“At a broader level, it’s not helpful when investigating UAPs, for the reporting channels and even media interest to be clogged by false positives,” West told The Debrief. “Starlink is new, so this is an understandable misidentification, but steps should be taken so that pilots, or ATC, can quickly identify such things.”

The Debrief reached out to the Federal Aviation Administration (FAA) for comment about the recent pilot incidents, asking the agency about its position on potential misidentifications of Starlink as possible UAP, and whether it believes such observations could present a potential safety issue due to pilot distractions.

“Pilots are trained to focus on safely flying their aircraft,” the FAA said in a statement provided to The Debrief. “Pilots routinely make reports to air traffic controllers about events including turbulence, other weather conditions, and sightings of drones and other aircraft,” the FAA said in its statement.

However, the agency provided no additional information in response to our questions about how or if it plans to provide any specific guidance for pilots who make observations that may involve misidentifications of Starlink flares in the future.

In August 2021, The Debrief was the first to report that the FAA, after years of denying that it collected any information about UAP sightings, does in fact document observations reported by pilots to air traffic control facilities. An FAA spokesperson also told The Debrief that when “the pilot report can be corroborated with supporting information such as radar data, it is shared with the UAP Task Force.”

Earlier that year, among the key takeaways included in a 2021 preliminary report on the findings of the UAP Task Force had been that “UAP clearly pose a safety of flight issue,” adding that such phenomena may additionally “pose a challenge to U.S. national security.”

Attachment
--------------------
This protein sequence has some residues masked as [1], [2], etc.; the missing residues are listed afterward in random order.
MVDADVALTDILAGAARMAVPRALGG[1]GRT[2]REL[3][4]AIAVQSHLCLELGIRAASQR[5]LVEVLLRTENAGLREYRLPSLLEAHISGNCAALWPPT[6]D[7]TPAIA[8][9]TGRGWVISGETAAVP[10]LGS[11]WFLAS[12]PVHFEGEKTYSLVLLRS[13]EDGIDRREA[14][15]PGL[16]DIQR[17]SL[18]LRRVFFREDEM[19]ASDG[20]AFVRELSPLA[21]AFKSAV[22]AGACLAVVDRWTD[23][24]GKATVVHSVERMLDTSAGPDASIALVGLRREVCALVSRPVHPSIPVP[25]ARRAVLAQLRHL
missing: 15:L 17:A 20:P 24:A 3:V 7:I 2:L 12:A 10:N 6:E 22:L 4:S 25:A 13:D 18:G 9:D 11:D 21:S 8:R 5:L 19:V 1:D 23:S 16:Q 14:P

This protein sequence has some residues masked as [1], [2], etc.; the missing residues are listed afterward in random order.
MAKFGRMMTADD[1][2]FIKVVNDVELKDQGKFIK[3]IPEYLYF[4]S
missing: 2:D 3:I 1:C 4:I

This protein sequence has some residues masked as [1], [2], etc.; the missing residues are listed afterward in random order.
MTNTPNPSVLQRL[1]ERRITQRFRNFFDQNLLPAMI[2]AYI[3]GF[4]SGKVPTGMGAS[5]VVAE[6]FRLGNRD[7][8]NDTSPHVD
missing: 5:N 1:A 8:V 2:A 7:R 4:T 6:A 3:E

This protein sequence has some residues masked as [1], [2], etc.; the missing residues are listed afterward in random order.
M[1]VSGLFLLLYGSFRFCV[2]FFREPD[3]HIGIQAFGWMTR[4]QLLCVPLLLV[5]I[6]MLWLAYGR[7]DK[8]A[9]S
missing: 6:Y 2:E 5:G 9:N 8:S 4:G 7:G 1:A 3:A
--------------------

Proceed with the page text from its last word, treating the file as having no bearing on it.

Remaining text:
“Safety concerns primarily center on aviators contending with an increasingly cluttered air domain,” the ODNI report stated. A follow-up report, originally scheduled for delivery to Congress on October 31 but which is now several weeks overdue, is expected to further emphasize the potential hazards aviators face in increasingly congested airspace, regardless of whether the objects they encounter represent genuine unknowns.

In October, the American Institute of Aeronautics and Astronautics (AIAA) announced that it would be launching its own effort to study UAP sightings by pilots, with its Unidentified Aerospace Phenomena Integration & Outreach Committee.

Ryan Graves, a former fighter pilot and defense contractor who serves as Chair of the new AIAA committee, says that stigmas and other factors that have prevented pilots from coming forward with their sightings in the past, along with better systems for reporting such information, must be addressed.

Ryan Graves
Ryan Graves pictured within the cockpit of a U.S. Navy F/A-18 Super Hornet (Credit: Ryan Graves/U.S. Navy).

“The reality of how employers, and the FAA, have been treating this topic for decades makes us vulnerable,” Graves told The Debrief. “Not only are there no effective reporting mechanisms for UAP in commercial aviation, but it appears aircrews are actively dissuaded from reporting their observations.”

Graves, who came forward in 2019 about his own experiences involving UAP while serving as a U.S. Navy pilot, says that changes in attitude the military has shown in recent years should be mirrored in the commercial aviation world.

“The airlines, and aviation safety experts, know very well that the key to mitigating air safety risks is proper tracking and reporting of incidents,” Graves said. “Why wouldn’t we do the same for UAP?”

“It’s time for commercial and general aviation to catch up to their military counterparts and respect the observations of their pilots,” Graves says.

Micah Hanks is Editor-in-Chief and Co-Founder of The Debrief. Follow his work at micahhanks.com and on Twitter: @MicahHanks. Chrissy Newton is Media Director at The Debrief, and host of the podcast “Rebelliously Curious,” available on The Debrief’s YouTube Channel and all major podcast platforms. Follow her on Twitter: @ChrissyNewton